Verse 19. ‘Thou wilt say then unto me, Why doth he yet find fault? For who hath resisted his will?’ Is not this the very objection which is urged today? The force of the apostle’s questions here seems to be this: Since everything is dependent on God’s will, which is irreversible, and since this will of God, according to which he can do everything as sovereign – since he can have mercy on whom he wills to have mercy, and can refuse mercy and inflict punishment on whom he chooses to do so – why does he not will to have mercy on all, so as to make them obedient, and thus put finding of fault out of court? Now it should be particularly noted that the apostle does not repudiate the ground on which the objection rests. He does not say God does not find fault. Nor does he say, Men may resist his will. Furthermore, he does not explain away the objection by saying: You have altogether misapprehended my meaning when I said ‘Whom he wills he treats kindly, and whom he wills he treats severely’. But he says, ‘First, this is an objection you have no right to make’; and then, ‘This is an objection you have no reason to make’ (see Dr. Brown). The objection was utterly inadmissible, for it was a replying against God. It was to complain about, argue against, what God had done!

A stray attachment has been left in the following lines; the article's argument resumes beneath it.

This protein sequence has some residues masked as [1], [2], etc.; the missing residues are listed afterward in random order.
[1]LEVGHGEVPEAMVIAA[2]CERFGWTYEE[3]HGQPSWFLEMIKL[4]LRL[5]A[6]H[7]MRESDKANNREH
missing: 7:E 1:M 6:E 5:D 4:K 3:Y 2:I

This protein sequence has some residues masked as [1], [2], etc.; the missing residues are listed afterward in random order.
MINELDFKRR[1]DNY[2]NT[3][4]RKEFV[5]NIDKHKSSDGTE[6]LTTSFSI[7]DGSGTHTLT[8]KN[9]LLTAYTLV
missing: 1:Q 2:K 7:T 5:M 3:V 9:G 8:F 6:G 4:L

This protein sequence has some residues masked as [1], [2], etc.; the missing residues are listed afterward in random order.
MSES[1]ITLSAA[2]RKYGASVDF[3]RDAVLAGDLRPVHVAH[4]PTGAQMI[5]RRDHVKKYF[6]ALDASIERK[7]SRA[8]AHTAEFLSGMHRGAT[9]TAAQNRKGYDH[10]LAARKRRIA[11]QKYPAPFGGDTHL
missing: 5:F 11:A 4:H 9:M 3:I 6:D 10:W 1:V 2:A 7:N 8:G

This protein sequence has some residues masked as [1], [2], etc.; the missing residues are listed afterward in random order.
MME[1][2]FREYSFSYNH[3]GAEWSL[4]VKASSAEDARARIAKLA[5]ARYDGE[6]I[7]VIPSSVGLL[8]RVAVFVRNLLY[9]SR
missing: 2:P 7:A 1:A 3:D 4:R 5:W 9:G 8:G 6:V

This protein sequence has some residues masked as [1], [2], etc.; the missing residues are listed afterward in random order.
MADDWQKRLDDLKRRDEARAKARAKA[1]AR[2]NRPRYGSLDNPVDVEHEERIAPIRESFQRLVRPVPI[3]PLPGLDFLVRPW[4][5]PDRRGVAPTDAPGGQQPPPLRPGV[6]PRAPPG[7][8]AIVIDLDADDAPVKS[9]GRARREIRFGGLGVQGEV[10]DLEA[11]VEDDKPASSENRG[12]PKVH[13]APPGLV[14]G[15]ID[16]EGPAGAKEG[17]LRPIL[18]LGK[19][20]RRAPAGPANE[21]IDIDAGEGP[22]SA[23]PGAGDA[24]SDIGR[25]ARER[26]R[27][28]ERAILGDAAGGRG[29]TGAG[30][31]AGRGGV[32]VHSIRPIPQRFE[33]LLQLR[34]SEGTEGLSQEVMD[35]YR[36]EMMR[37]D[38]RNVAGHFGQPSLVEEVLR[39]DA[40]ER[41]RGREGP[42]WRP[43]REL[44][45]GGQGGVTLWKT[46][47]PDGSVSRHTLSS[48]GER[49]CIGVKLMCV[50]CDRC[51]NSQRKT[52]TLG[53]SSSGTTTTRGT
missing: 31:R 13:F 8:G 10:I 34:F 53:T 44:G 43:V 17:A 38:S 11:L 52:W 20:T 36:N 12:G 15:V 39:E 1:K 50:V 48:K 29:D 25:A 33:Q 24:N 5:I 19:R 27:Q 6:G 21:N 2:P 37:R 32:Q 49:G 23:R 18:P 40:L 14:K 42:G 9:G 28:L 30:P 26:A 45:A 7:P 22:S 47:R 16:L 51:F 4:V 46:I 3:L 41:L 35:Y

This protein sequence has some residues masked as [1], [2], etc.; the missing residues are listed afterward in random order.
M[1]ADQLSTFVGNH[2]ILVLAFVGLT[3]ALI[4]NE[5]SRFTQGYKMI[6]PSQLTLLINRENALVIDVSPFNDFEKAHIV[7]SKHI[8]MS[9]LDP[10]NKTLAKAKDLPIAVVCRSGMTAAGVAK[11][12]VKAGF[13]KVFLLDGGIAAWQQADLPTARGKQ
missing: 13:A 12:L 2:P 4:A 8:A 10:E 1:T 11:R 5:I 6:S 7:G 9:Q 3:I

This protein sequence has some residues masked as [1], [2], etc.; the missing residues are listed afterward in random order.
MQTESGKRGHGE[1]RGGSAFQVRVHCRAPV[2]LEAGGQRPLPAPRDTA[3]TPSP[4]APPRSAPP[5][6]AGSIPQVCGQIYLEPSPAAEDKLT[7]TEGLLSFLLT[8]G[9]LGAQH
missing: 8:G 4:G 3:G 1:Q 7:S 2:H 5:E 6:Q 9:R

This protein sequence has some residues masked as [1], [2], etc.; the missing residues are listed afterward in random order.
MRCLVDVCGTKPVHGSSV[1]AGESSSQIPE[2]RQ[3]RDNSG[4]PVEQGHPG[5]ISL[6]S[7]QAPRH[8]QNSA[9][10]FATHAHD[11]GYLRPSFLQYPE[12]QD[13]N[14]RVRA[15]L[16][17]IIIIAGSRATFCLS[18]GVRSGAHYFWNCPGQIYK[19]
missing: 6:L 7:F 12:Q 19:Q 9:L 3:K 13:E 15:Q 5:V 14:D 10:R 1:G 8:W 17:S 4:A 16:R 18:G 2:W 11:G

‘Thou wilt say then unto me, Why, doth he yet find fault? For who hath resisted his will?’ The language which the apostle here puts into the mouth of the objector is so plain and pointed, that misunderstanding ought to be impossible. Why doth he yet find fault? Now, reader, what can these words mean? Formulate your own reply before considering ours. Can the force of the apostle’s question be any other than this: If it is true that God has ‘mercy’ on whom he wills, and also ‘hardens’ whom he wills, then what becomes of human responsibility? In such a case men are nothing better than puppets, and if this be true then it would be unjust for God to ‘find fault’ with his helpless creatures. Mark the word ‘then’ – thou wilt say then unto me – he states the (false) inference or conclusion which the objector draws from what the apostle had been saying. And mark, my reader, the apostle readily saw the doctrine he had formulated would raise this very objection, and unless what we have written throughout this book provokes, in some at least, (all whose carnal minds are not subdued by divine grace) the same objection, then it must be either because we have not presented the doctrine which is set forth in Romans 9:1-33, or else because human nature has changed since the apostle’s day.

Consider now the remainder of verse 19. The apostle repeats the same objection in a slightly different form – repeats it so that his meaning may not be misunderstood – namely, ‘For who hath resisted his will?’ It is clear then that the subject under immediate discussion relates to God’s ‘will’, i.e., his sovereign ways, which confirms what we have said above upon verses 17 and 18, where we contended that it is not judicial hardening which is in view (that is, hardening because of previous rejection of the truth), but sovereign ‘hardening’, that is, the ‘hardening’ of a fallen and sinful creature for no other reason than that which inheres in the sovereign will of God. And hence the question, ‘Who hath resisted his will?’ What then does the apostle say in reply to these objections?